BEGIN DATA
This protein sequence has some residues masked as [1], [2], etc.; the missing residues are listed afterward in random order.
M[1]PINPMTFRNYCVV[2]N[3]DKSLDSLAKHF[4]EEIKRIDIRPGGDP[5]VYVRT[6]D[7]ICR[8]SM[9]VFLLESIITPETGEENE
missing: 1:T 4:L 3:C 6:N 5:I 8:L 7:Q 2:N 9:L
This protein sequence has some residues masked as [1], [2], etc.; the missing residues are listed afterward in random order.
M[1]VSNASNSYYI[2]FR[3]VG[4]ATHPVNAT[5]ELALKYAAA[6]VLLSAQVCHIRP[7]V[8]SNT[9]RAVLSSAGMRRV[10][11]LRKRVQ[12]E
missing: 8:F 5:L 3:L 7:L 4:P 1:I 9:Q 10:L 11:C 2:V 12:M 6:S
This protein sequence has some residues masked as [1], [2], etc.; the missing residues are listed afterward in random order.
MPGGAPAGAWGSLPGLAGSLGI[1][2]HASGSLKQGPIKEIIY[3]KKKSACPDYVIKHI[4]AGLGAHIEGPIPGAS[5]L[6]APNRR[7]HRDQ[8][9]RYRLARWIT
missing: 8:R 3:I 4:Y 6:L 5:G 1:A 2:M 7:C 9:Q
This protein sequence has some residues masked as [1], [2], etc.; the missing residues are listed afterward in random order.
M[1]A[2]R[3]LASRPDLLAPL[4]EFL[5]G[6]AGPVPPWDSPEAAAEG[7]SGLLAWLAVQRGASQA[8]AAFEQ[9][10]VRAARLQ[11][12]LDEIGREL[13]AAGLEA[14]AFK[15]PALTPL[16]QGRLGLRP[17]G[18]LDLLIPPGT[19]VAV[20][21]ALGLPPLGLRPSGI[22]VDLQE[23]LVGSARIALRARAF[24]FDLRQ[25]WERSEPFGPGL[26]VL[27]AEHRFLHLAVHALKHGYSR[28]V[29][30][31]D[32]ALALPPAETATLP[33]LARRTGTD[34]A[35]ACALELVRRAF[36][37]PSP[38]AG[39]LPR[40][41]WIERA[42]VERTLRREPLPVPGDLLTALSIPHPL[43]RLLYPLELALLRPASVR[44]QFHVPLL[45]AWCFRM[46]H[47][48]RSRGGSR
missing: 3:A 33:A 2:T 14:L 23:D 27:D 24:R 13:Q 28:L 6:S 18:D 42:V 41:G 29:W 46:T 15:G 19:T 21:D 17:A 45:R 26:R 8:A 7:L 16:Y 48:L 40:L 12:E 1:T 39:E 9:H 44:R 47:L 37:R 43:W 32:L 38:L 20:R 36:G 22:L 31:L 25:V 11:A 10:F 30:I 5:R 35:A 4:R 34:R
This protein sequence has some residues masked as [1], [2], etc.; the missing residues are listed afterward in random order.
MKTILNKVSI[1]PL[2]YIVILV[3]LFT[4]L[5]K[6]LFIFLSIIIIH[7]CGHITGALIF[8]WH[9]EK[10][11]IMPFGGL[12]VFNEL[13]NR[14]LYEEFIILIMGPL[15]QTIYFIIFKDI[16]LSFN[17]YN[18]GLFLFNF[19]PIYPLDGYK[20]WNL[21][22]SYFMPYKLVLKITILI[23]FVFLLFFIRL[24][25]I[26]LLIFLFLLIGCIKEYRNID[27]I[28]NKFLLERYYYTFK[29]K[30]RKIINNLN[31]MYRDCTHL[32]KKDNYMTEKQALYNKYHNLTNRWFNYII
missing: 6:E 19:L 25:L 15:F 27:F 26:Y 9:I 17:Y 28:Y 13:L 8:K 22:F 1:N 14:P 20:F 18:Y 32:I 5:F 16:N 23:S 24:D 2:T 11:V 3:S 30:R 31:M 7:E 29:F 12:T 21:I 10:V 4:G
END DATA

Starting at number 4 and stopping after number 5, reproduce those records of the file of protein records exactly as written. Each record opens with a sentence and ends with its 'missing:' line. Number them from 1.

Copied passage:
This protein sequence has some residues masked as [1], [2], etc.; the missing residues are listed afterward in random order.
M[1]A[2]R[3]LASRPDLLAPL[4]EFL[5]G[6]AGPVPPWDSPEAAAEG[7]SGLLAWLAVQRGASQA[8]AAFEQ[9][10]VRAARLQ[11][12]LDEIGREL[13]AAGLEA[14]AFK[15]PALTPL[16]QGRLGLRP[17]G[18]LDLLIPPGT[19]VAV[20][21]ALGLPPLGLRPSGI[22]VDLQE[23]LVGSARIALRARAF[24]FDLRQ[25]WERSEPFGPGL[26]VL[27]AEHRFLHLAVHALKHGYSR[28]V[29][30][31]D[32]ALALPPAETATLP[33]LARRTGTD[34]A[35]ACALELVRRAF[36][37]PSP[38]AG[39]LPR[40][41]WIERA[42]VERTLRREPLPVPGDLLTALSIPHPL[43]RLLYPLELALLRPASVR[44]QFHVPLL[45]AWCFRM[46]H[47][48]RSRGGSR
missing: 3:A 33:A 2:T 14:L 23:D 27:D 24:R 13:Q 28:L 6:S 18:D 42:V 41:G 29:W 46:T 15:G 19:T 21:D 17:A 45:R 26:R 8:A 7:L 16:Y 48:L 40:L 12:E 1:T 39:E 9:H 44:R 47:L 37:R 43:W 32:L 38:L 20:R 36:G 22:L 31:L 25:V 11:A 10:F 30:I 5:R 35:A 4:R 34:R
This protein sequence has some residues masked as [1], [2], etc.; the missing residues are listed afterward in random order.
MKTILNKVSI[1]PL[2]YIVILV[3]LFT[4]L[5]K[6]LFIFLSIIIIH[7]CGHITGALIF[8]WH[9]EK[10][11]IMPFGGL[12]VFNEL[13]NR[14]LYEEFIILIMGPL[15]QTIYFIIFKDI[16]LSFN[17]YN[18]GLFLFNF[19]PIYPLDGYK[20]WNL[21][22]SYFMPYKLVLKITILI[23]FVFLLFFIRL[24][25]I[26]LLIFLFLLIGCIKEYRNID[27]I[28]NKFLLERYYYTFK[29]K[30]RKIINNLN[31]MYRDCTHL[32]KKDNYMTEKQALYNKYHNLTNRWFNYII
missing: 6:E 19:L 25:L 15:F 27:F 26:Y 9:I 17:Y 28:Y 13:L 8:K 22:F 1:N 14:P 20:F 18:Y 32:I 5:F 16:N 23:S 24:D 2:T 11:V 3:S 30:R 31:M 7:E 29:F 12:T 21:I 10:V 4:G